Fourth, people grow angry when they are afraid, and they are afraid of whatever they don't understand. And they typically don’t understand what they’ve never personally experienced. What this means is that when something new and unexpected occurs, many people are frightened and find every reason possible to conclude that this is something other than God at work.
Fifth, when revival comes we often hear the warning: "All things must be done decently and in order." Certainly our God is a God of order and peace. But the bringing in of order can occasionally be a disorderly process. In true revival, says John White, "chaos and darkness flee, but they create a ruckus as they leave" (When the Spirit Comes with Power, 44).
Sixth, as John White has said, "Whenever the kingdom advances, the front line is perceived as scum" (46). I don't think that needs much explanation!
Seventh, there is the fear of excessive emotion. No one wants emotion for its own sake. But when the Spirit ignites our passion for the Son of God and fills us with joy inexpressible and full of glory, it is hard to sit quietly and feel nothing.
Eighth, J. I. Packer nails it when he reminds us that anytime God moves, Satan keeps pace! Whatever and whenever God blesses, Satan curses. What God creates, Satan counterfeits. Let us be especially careful, therefore, not to deny the existence of the original simply because we have been burned by the fake.
Ninth, often times those most resistant to revival are the very ones who earlier appeared to lead prayer for its onset. In other words, pastors and church leaders are often loudest and most zealous in their cry for revival and among the most critical when it comes. Some are threatened by it. It is crucial to remember that revival is never a one-man-show, but all too often one man can kill it.
Tenth, another obstacle to revival is formalism, which refers to a style of worship that quenches the Spirit of revival. Many churches, says Packer, "seem to view worship in a way that can only be called formalistic, for their interest is limited to performing set routines with suitable correctness, and there is no apparent desire on anyone's part actually to meet God" (42).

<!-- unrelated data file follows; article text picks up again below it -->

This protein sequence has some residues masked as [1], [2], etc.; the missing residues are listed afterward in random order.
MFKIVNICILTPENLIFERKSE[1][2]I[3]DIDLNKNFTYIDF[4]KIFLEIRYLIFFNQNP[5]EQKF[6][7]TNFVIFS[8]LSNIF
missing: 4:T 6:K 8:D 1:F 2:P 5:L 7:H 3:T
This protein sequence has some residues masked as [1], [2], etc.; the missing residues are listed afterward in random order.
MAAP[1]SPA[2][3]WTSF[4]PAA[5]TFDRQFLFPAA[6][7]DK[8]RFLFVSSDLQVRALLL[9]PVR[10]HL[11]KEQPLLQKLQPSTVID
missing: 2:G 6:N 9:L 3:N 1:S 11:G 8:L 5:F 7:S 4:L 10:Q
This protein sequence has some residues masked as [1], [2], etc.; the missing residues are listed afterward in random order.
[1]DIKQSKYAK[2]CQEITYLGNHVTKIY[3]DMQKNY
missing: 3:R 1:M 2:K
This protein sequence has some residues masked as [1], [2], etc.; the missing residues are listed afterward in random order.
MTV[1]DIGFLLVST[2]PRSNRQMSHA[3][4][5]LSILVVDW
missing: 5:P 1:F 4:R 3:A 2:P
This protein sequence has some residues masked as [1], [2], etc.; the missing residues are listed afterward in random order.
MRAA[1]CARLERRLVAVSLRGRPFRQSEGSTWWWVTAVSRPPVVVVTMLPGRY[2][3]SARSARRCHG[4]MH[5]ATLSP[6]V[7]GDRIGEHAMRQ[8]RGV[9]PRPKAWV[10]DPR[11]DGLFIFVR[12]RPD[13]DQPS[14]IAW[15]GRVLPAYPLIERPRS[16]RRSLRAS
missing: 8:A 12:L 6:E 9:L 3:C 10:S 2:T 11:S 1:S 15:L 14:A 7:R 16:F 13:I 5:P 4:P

Eleventh, complacency, or spiritual smugness, is the enemy of revival. Here I have in mind a "things-are-OK-as-they-are" mentality that settles for so much less than what God wants to give (cf. Rev. 3:14-22). When we ask why revival has not come, perhaps the answer is "because we are content to live without it" (L. Ravenhill).
Twelfth, traditionalism is especially inimical to revival. Packer defines it this way: "There is a subtle tenacity abroad that remains wedded to the way things were done a hundred years ago. It thinks that it renders God service by being 'faithful' (that is the word used) to these outmoded fashions; it never faces the possibility that they might need amending today if ever we are to communicate effectively with each other and with those outside our circles" (Keep in Step, 253).
The point is: Don't let your grooves become graves! After all, "the Holy Spirit is not a sentimentalist as too many of us are; he is a change agent, and he comes to change human structures as well as human hearts. Change for its own sake is mere fidgeting, but change that gets rid of obstacles to God's fullest blessing is both a necessity and a mercy" (ibid., 253-54).